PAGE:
Articulatory Generalization in Two Word-Medial, Ambisyllabic Contexts Articulatory generalization of velar cognates /k/, /g/ in two phonologically disordered children was studied over time as a function of sequential word-morpheme position training. Although patterns of contextual acquisition differed, correct responses to the word-medial, inflected context (e.g., "picking," "hugging") occurred earlier and exceeded those to the word-medial, noninflected context ... Research Article
Research Article  |   July 01, 1988
Articulatory Generalization in Two Word-Medial, Ambisyllabic Contexts
 
Author Notes
  • Virginia I. Wolfe is at Auburn University at Montgomery. Requests for reprints may be sent to her at this address. Suzanne D. Blocker and Norma J. Prater are also affiliated with Auburn University at Montgomery.
    Virginia I. Wolfe is at Auburn University at Montgomery. Requests for reprints may be sent to her at this address. Suzanne D. Blocker and Norma J. Prater are also affiliated with Auburn University at Montgomery.×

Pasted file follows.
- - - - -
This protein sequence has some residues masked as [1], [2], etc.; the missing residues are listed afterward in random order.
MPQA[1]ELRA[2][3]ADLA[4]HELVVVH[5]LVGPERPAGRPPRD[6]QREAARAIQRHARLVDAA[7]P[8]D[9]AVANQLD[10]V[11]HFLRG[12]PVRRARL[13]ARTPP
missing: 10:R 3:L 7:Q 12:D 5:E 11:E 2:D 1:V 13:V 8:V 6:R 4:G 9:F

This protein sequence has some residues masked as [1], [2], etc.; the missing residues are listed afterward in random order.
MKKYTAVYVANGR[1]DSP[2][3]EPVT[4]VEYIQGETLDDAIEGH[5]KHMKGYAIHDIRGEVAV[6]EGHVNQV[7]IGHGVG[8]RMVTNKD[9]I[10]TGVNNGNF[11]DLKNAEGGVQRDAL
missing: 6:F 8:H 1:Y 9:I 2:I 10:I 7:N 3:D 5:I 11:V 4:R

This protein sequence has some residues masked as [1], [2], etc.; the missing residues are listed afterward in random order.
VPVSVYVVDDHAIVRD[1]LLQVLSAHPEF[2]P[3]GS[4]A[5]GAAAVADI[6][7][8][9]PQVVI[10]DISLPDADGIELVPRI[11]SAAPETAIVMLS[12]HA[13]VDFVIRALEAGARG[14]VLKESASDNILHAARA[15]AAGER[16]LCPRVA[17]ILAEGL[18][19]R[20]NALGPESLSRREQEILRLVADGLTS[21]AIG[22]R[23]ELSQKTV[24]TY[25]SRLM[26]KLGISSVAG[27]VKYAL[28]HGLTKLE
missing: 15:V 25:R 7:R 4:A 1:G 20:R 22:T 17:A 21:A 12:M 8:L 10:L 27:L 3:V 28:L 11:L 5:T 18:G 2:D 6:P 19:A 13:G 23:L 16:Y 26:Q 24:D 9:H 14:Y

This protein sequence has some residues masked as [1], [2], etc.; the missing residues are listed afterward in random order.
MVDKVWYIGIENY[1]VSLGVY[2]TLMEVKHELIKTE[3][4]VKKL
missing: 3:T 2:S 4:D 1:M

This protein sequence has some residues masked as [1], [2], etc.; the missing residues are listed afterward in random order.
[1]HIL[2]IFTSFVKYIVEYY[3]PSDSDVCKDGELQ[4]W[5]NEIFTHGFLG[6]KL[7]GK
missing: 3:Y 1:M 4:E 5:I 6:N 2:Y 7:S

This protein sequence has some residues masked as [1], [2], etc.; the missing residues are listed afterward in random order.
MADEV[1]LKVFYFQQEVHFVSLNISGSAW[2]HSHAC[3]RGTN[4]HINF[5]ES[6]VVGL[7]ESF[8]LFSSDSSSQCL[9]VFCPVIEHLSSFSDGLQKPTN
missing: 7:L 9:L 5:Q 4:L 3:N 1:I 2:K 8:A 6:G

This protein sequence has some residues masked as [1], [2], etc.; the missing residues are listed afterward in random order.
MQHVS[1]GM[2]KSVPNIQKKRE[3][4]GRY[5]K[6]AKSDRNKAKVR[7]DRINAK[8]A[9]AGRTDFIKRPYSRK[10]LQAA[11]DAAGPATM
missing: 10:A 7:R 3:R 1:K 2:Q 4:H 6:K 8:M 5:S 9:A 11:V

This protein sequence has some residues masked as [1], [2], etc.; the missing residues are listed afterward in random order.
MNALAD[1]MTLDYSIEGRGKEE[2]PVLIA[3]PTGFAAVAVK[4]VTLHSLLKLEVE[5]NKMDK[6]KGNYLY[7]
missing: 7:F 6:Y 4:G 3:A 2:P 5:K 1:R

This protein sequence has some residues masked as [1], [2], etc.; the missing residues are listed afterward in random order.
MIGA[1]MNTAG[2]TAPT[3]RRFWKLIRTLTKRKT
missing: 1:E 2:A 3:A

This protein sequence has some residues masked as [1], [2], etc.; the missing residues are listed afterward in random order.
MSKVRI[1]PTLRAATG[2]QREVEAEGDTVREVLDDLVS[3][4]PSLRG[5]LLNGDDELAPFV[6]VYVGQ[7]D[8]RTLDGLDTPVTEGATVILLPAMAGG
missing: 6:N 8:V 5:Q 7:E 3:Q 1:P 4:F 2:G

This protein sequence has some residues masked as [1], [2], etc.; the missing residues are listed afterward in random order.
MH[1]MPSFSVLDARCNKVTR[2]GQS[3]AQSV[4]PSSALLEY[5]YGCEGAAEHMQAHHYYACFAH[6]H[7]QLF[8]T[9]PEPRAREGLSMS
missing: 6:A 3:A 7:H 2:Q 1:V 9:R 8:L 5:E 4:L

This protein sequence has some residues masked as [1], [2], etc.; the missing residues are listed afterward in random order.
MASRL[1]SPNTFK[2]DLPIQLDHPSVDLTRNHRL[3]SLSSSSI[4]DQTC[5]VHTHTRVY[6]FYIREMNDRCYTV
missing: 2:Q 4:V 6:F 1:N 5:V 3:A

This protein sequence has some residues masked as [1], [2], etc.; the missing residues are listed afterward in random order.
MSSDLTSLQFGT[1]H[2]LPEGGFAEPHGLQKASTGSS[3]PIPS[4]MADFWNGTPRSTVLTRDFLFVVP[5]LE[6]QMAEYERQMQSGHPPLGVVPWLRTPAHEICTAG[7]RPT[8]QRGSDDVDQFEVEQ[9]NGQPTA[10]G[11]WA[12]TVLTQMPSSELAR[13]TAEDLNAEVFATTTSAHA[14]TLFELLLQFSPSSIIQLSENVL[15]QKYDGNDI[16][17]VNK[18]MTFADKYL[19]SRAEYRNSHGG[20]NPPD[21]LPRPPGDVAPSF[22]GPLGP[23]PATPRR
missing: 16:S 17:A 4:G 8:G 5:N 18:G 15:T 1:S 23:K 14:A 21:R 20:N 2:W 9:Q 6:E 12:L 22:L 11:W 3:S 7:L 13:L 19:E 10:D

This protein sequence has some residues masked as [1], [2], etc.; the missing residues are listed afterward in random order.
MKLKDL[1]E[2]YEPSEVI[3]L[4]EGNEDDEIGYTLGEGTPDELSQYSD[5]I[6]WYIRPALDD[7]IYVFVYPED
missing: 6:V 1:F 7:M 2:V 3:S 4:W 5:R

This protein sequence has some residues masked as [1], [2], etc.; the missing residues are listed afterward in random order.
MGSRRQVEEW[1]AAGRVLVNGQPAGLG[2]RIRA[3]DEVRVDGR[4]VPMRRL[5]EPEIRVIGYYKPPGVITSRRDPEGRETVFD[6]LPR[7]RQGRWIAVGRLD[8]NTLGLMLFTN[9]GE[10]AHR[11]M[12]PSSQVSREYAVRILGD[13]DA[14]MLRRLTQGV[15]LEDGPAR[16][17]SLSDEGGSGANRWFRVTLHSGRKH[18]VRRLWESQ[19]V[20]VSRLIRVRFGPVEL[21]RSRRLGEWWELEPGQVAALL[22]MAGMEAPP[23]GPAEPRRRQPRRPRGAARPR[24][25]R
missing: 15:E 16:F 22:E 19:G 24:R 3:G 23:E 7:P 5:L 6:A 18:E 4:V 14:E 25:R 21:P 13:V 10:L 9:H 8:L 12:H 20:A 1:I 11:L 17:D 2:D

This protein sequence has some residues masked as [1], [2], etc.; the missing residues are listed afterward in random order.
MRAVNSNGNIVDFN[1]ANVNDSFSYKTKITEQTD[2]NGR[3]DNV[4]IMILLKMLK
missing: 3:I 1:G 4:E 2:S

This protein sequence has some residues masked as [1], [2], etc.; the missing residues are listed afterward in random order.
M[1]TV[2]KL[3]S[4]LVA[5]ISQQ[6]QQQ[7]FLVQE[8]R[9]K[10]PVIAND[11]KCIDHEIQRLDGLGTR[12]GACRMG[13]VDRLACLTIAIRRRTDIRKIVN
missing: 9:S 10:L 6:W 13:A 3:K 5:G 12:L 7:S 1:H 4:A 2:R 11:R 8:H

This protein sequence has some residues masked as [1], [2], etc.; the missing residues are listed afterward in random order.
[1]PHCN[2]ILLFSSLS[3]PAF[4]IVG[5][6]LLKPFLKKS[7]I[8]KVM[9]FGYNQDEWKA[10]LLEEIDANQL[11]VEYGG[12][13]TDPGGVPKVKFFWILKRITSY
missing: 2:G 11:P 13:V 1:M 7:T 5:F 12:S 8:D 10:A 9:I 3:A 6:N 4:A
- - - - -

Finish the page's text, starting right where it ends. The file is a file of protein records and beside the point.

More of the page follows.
Article Information
Research Articles
Research Article   |   July 01, 1988
Articulatory Generalization in Two Word-Medial, Ambisyllabic Contexts
Language, Speech, and Hearing Services in Schools, July 1988, Vol. 19, 251-258. doi:10.1044/0161-1461.1903.251
History: Received January 8, 1987 , Accepted September 3, 1987
 
Language, Speech, and Hearing Services in Schools, July 1988, Vol. 19, 251-258. doi:10.1044/0161-1461.1903.251
History: Received January 8, 1987; Accepted September 3, 1987

Articulatory generalization of velar cognates /k/, /g/ in two phonologically disordered children was studied over time as a function of sequential word-morpheme position training. Although patterns of contextual acquisition differed, correct responses to the word-medial, inflected context (e.g., "picking," "hugging") occurred earlier and exceeded those to the word-medial, noninflected context (e.g., "bacon," "wagon"). This finding indicates that the common view of the word-medial position as a unitary concept is an oversimplification. Possible explanations for superior generalization to the word-medial, inflected position are discussed in terms of coarticulation, perceptual salience, and the representational integrity of the word.

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